* the welfare state – which actively discriminates against parents sticking together to share the task of child-rearing;

* and disastrous trendy teaching methods – don’t get me started on phonics

combined to create a generation of illiterate, semi-feral automatons who do not understand and hence resent the world around them nor have any hope of lifting themselves out of their quagmire and every chance of creating further generations of similarly hopeless cases in their turn?

My thesis is that raising children requires responsibility. The same applies in reverse: intercede between parents and their responsibility towards (and for the actions of) their children and an authoritarian state becomes almost a necessity to keep the rabble in order.

This week’s ranter: Neil Harding is the uncut, uncensored, unofficial voice of Brighton Regency Labour.

Editorial note, Thursday evening: Sadly it has been brought to our attention that this is – as well as being uncut, uncensored and unofficial – entirely unoriginal, as it was previously posted on Neil’s own blog two months ago. As such, it is now below the fold (as it has attracted some interesting comments, at least). “The Rant” is designed for original pieces, not cut and pasting, though obviously we can’t read through every ranter’s entire output in advance to make sure. We are, however, still on the lookout for more potential “Rant” contributors – all we ask is for a modicum of effort. Cheers. NM.
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Mr Eugenides wouldn’t describe himself as a blogging virgin, exactly, but he’s certainly still at the inexpert fumbling stage. Be gentle.

On Kilroy

Let’s start with the suntan.

I’m going to go out on a limb; no suntanned British politician has ever been anything but a shyster and a fraud. Three quick examples; Tony B. suddenly turning mahogany one weekend during the election (“I was working in the garden”); George Galloway, passim; and the entire madcap political career of Robert Kilroy-Silk. (Of course, his real name is Robert Silk. “Kilroy-Silk” is an affectation, an amalgamation of the surnames of his father and stepfather, presumably to make him sound less proletarian).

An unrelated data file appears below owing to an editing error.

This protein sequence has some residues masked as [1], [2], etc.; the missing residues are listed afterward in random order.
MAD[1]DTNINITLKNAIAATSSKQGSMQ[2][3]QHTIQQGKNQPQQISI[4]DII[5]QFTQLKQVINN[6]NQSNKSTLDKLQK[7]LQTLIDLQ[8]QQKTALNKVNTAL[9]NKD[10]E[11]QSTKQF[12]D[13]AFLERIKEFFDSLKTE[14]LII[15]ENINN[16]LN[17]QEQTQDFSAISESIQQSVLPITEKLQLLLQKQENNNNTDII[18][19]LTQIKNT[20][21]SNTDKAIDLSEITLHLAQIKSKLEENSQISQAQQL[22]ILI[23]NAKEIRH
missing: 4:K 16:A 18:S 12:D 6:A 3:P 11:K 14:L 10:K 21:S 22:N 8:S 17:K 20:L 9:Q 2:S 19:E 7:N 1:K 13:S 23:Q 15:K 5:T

I’m a reasonably intelligent man. I understand, both intuitively and intellectually, the difference between the true evils in this world – poverty, disease, hunger – and the ephemera, the flotsam, the self-obsessed nonentities that jostle for position on the margins. And yet, increasingly, it’s the latter that obsess me, to the virtual exclusion of all else. Darfur, 7/7, torture; yes, they make me angry, angry at the injustices of the world and our inability, or unwillingness, to right them. But to stir the deepest, most unspeakable feelings of rage in my soul, only a Kilroy, a Patricia Hewitt, a – God forgive me for even typing the words! – Gillian McKeith, will really do.

Is it the way he cosied up to his hapless victims, the consoling arm round the shoulders even as he manoeuvred them in their seats to face the camera? Is it the ignorant, xenophobic tripe in his newspaper column which took him (let us hope forever) off our screens? Is it his ludicrous political meanderings, the ill-fated and wholly self-regarding flirtation with UKIP, the pathetic vanity of Veritas, which ended, deliciously, in him being ousted from the head of his own one-man band? Is it the monstrous hypocrisy? Is it actually just the tan?

No. My anger stems from the fact that, despite their utter insignificance, these people occupy a huge, pompous-twat-shaped hole in my life that I dearly wish I didn’t need to fill. Any decent psychiatrist could tell me that when I lie awake, imagining the sound that a rusty axe would make as it plunged through his leathery, apricot-hued face, I’m “transferring” my rage. This rant is really about myself.

This week’s ranter: Ken Owen blogs at Militant Moderate, and his chief interests are cricket, constitutions and controversy. Occasionally he even has something amusing or relevant to say.

Motivations, motivations, motivations

Tony Blair made a big thing of “education, education, education” in 1997, yet his record has been unimpressive. Let’s leave aside that the massive increases in spending haven’t achieved remotely proportional returns. Because the real disgrace behind Blair’s record is his continued manipulation of the educational system to suit his political ends.

Why does he want 50% of young people to go to university? Is it because he thinks that a university education is desirable for all? No, it’s because he knows that, in the UK at least, getting to university is considered an objective standard of a good education. Never mind if the real standard of universities is dropping – if more people are getting into higher education, the government must be doing something right. Right?

The same principle lies behind the means used to ‘encourage’ the top universities to take a higher proportion of state school students – the most notable one being continued threats of withdrawn funding. A simple statistical argument doesn’t hold up; A-Levels are not the ideal form of training for university entrance, and when 20% of students are getting A grades then making arguments on such a basis is perverse. Of course, they wouldn’t want to introduce A+ or A++ grades at A-Level, because then the private schools would come out on top.